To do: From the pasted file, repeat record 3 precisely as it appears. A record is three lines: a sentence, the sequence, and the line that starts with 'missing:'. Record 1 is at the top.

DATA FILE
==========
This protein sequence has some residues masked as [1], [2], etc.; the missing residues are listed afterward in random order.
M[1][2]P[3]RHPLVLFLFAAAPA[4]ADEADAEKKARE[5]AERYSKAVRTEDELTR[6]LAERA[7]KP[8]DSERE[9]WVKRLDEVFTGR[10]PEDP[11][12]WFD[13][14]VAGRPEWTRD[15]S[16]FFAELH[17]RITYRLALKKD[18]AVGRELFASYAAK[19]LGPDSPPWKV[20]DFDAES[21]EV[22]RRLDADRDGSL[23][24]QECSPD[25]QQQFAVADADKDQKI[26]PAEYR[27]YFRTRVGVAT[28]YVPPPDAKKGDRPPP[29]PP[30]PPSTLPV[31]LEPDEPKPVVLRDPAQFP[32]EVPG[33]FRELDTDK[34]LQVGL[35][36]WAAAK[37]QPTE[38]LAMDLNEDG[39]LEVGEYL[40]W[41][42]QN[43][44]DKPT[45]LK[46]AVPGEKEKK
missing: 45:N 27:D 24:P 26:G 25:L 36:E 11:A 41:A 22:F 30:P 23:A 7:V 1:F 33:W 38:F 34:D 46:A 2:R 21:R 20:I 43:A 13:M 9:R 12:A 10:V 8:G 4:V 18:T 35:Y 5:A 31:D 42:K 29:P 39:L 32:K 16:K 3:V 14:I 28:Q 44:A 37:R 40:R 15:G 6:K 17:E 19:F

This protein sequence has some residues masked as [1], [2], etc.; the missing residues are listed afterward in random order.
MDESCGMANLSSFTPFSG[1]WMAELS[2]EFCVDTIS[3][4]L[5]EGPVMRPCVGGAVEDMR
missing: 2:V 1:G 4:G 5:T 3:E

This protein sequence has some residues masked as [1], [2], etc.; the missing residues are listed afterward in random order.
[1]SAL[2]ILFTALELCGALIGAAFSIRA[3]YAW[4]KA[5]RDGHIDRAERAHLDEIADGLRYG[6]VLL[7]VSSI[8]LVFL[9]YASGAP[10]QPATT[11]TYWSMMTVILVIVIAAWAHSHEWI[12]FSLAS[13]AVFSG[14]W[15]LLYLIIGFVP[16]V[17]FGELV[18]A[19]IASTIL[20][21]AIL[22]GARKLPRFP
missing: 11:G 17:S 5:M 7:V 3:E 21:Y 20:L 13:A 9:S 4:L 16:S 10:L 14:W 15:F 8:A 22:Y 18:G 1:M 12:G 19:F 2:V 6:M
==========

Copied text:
This protein sequence has some residues masked as [1], [2], etc.; the missing residues are listed afterward in random order.
[1]SAL[2]ILFTALELCGALIGAAFSIRA[3]YAW[4]KA[5]RDGHIDRAERAHLDEIADGLRYG[6]VLL[7]VSSI[8]LVFL[9]YASGAP[10]QPATT[11]TYWSMMTVILVIVIAAWAHSHEWI[12]FSLAS[13]AVFSG[14]W[15]LLYLIIGFVP[16]V[17]FGELV[18]A[19]IASTIL[20][21]AIL[22]GARKLPRFP
missing: 11:G 17:S 5:M 7:V 3:E 21:Y 20:L 13:A 9:S 4:L 16:S 10:L 14:W 15:F 8:A 22:Y 18:G 1:M 12:G 19:F 2:V 6:M